If you haven’t heard of a magnetic drill press (mag drill for short) or just haven’t found a use for it, then you most likely won’t need it in the near future. A mag drill is a specialty tool used by the most hardcore metalworkers to drill large holes into metal pieces without disassembling the structure altogether. The four most prominent components of a mag drill are the drill stand, the motor, the chuck or arbor, and the magnetic base.

The magnetic base of the mag drill is what sets it apart from traditional drill presses. A drill press requires you to bring the workpiece to the tool, whereas a mag drill adheres to the metal piece using electromagnets to drill accurate holes in metal objects regardless of the tool’s orientation. Heck, you can even hang the tool upside-down, and the magnetic base will keep the tool from falling.

What are magnetic drills used for?

Why would you need a Magnetic Drill Press Machine?

Good question. If you’re a simple DIY hobbyist who’s just beginning to get into welding or hardly works with metal pieces, then you absolutely will not need to invest in a mag drill. For most home and garage workshops, a drill press with an annular cutter will suffice.

As for professional construction workers working on a large-scale project who simply cannot lug around large 1,000-pound metal beams, a magnetic drill press is the right tool to have. The convenience of taking the tool to the workpiece and not vice versa is something that anyone who has ever used a handheld circular saw knows about.

Types of Magnetic Drill Press Machines

Mag drills fall into three different categories – electric, pneumatic, and hydraulic.

Electric Magnetic Drill Press Machines

Electric mag drills can be further divided into corded-electric and cordless models. We can go into the whole “corded v. cordless” debate and end up nowhere, so to sum up: corded models have an uninterrupted source of power since they draw electricity from a power outlet, whereas cordless models provide maximum portability but limited runtime since they run off rechargeable batteries.

Whether you prefer corded or cordless, electric mag drill presses function the same and are to be used in the same circumstances. They are ideally used in dry environments since a droplet of water can cause the machine to go haywire.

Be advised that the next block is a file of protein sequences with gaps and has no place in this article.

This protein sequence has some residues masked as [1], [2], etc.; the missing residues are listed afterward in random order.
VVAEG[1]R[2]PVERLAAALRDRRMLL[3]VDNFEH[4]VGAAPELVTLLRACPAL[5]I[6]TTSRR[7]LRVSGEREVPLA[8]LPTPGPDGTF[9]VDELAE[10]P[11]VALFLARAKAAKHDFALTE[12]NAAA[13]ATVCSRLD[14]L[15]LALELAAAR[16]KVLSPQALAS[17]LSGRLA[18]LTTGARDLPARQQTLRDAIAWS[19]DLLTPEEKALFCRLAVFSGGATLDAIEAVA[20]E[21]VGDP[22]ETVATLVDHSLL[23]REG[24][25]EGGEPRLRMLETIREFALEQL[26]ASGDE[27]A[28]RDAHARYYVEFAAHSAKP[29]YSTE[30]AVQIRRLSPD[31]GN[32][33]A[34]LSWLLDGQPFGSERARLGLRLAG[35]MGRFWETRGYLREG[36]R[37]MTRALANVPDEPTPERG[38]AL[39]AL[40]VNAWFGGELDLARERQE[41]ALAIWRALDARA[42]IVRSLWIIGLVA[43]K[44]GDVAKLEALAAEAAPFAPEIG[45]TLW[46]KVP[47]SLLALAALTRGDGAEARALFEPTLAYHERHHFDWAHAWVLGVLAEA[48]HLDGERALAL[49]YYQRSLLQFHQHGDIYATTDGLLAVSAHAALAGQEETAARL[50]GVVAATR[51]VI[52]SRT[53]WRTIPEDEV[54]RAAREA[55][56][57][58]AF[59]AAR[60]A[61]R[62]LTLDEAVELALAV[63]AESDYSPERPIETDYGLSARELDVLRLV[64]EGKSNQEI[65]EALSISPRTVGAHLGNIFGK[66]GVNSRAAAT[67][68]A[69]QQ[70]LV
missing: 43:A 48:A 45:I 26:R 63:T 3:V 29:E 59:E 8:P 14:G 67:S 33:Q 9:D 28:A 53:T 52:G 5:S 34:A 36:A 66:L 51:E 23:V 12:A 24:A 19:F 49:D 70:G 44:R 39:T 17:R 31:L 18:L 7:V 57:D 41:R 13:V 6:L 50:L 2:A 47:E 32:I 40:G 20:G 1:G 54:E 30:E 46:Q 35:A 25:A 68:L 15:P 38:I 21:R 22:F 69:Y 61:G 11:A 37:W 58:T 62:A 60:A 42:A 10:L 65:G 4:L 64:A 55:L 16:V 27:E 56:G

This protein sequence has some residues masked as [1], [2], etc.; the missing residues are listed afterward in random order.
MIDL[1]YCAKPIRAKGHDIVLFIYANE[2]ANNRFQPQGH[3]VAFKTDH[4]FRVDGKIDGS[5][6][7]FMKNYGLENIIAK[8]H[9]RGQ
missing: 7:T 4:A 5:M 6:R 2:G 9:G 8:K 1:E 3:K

What is the best mag drill?

Pneumatic Magnetic Drill Press Machines

Since pneumatic tools don’t have any electrical components, they are safe to use in wet environments such as unfinished buildings or leaky underground rooms. You must have an air compressor to provide this tool with enough compressed air to function. Pneumatic mag drills vary in specs and PSI requirements, so if you were to purchase one of these machines, make sure that your air compressor is up to the task or invest in one that is.

Hydraulic Magnetic Drill Press Machines

We mentioned earlier in this article that mag drills are specialty tools that not everybody will need, but hydraulic mag drills take it to another level. This type of mag drill is mainly used to do underwater drilling jobs since they have a leak-proof system that prevents water from damaging its sensitive components. If you need to metal beams several hundred feet under the surface of the ocean, then feel free to shell out a few thousand bucks for one of these machines. Or… you know… get another type of mag drill.

Why do I need a hammer drill?

Safety basics of using a Magnetic Drill Press Machine

Mag drills are pretty straightforward tools. All models will require assembly straight from the box, so take some time to study the instructions manual and not just follow internet tutorials.